21 June '12..
Judging from New York Times coverage of the sharp escalation of rocket attacks on Israel by Gaza terrorists, it really wasn't a big deal at all -- and besides Hamas has accepted an Egyptian-brokered cease-fire that was bound to end the onslaught ("Hamas Military Wing Accepts a Cease-Fire - Deal Ends 3 Days of Violence With Israel" by Isabel Kershner, June 21, page 11).
Reality is starkly different from Kershner's roseate account. For one thing, the headline is flat wrong -- the so-called cease-fire didn't end. Gaza terrorists kept firing rockets.
Kershner, in her dispatch, bends over backwards to depict the incessant rocket barrages -- well over 100 -- as benign and inconsequential as possible.
Here's how she puts it:
"The confrontation remained relatively contained, with the Gaza groups firing mostly short-range rockets that did not reach southern Israel's major cities."
This sentence tells worlds about Kershner's determination to sanitize the terror war unleashed from Gaza. For one thing, why the benchmark that rocket fire from Gaza is OK as long as it spares major cities? What about smaller Israel towns and communities hit by rocket fire? Don't their residents matter?
But even by Kershner's dubious criterion that only attacks on major cities matter, she's wrong again. Rocket fire hit the Be'er Sheva and Ashkelon areas. The attack on Be'er Sheva, the largest city in the Negev, came as kids were going to school. Numerous residents showed symptoms of post-traumatic stress. Kershner overlooks all that.
Nor does she report that the mayor of Ashkelon, another big southern Israeli city, at the behest of fearful parents, on Wednesday when Kershner was writing her piece, ordered schools closed the next day. Several rockets took aim at the Ashkelon area. Since Monday, four Israeli border patrol officers were injured by rocket fire.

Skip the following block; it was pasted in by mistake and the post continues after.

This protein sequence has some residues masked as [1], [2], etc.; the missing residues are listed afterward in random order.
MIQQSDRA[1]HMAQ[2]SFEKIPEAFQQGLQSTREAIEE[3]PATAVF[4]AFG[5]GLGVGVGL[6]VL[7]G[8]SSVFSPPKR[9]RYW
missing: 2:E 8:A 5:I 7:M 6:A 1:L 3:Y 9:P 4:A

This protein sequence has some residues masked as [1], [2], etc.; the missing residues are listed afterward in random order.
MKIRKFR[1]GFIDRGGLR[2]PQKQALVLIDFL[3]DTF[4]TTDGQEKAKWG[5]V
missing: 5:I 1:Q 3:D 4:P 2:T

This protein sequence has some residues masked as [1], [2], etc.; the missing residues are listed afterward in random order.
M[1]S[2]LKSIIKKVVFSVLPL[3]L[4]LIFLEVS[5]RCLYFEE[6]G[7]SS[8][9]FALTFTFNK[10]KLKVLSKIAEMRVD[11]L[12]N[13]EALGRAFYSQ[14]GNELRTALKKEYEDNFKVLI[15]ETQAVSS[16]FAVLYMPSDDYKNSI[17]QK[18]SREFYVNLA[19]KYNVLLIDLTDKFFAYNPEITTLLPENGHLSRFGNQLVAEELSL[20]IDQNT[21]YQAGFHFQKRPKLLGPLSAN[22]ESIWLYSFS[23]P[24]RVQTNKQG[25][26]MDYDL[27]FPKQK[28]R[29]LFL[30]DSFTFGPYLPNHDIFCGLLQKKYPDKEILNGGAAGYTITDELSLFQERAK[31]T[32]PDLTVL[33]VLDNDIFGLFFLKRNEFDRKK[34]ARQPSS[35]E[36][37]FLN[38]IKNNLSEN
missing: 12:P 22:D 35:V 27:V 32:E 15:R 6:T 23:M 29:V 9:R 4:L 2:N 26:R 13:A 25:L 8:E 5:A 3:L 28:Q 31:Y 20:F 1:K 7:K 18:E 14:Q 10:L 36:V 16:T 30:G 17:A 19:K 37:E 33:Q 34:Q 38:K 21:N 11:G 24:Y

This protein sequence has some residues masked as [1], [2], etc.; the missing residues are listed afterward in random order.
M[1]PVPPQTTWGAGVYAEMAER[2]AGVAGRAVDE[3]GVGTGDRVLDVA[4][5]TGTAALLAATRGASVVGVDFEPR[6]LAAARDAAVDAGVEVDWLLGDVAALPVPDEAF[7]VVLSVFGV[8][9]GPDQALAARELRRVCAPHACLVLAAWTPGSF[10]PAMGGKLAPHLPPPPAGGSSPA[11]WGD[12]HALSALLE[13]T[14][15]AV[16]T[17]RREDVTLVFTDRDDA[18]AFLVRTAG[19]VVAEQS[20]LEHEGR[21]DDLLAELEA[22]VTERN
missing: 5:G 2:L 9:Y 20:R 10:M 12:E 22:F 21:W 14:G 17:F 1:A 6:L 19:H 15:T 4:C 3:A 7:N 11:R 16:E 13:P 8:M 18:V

Nor is there any mention by Kershner that Israel's Home Front Command on Wednesday ordered all non-reinforced schools within seven kilometers of Gaza to close the next day. Public gatherings of 500 or more people have been banned. The human impact from rocket fire goes totally missing in Kershner's report.
Her predicate for covering Palestinian terror attacks is to dismiss Israeli psychological casualties -- lingering post-traumatic stress symptoms, especially among the young -- and even physical injuries. Israelis have to be killed before Kershner deigns paying any attention -- and then as little as possible.
At the same time, Kershner's coverage sets impossibly high standards for Israel's right to defend itself against terrorist attacks. Never mind that the IDF goes to great lengths to minimize collateral casualties, implicit in her writing is that even a single Palestinian civilian casualty puts Israel in the wrong.
Accordingly in writing about Israel's military response to the rocket attacks, she first lists a Gaza teenager killed by an Israeli airstrike. Never mind that a half dozen or more Palestinian terrorists also were killed. That fact rates minimal attention -- "at least seven other Palestinians were killed in the three days of fighting, most of them said to be militants."
"Said to be militants" -- a neat, absolving euphemism for terrorists bent on killing civilians.
In sum, Kershner is quick to critique Israeli counter-strikes against rocket-firing terrorists, but at the same time sanitizes these terrorists as merely "militants" belonging to the "military wing of Hamas."
Such is her moral compass.
Leo Rennert is a former White House correspondent and Washington bureau chief of McClatchy
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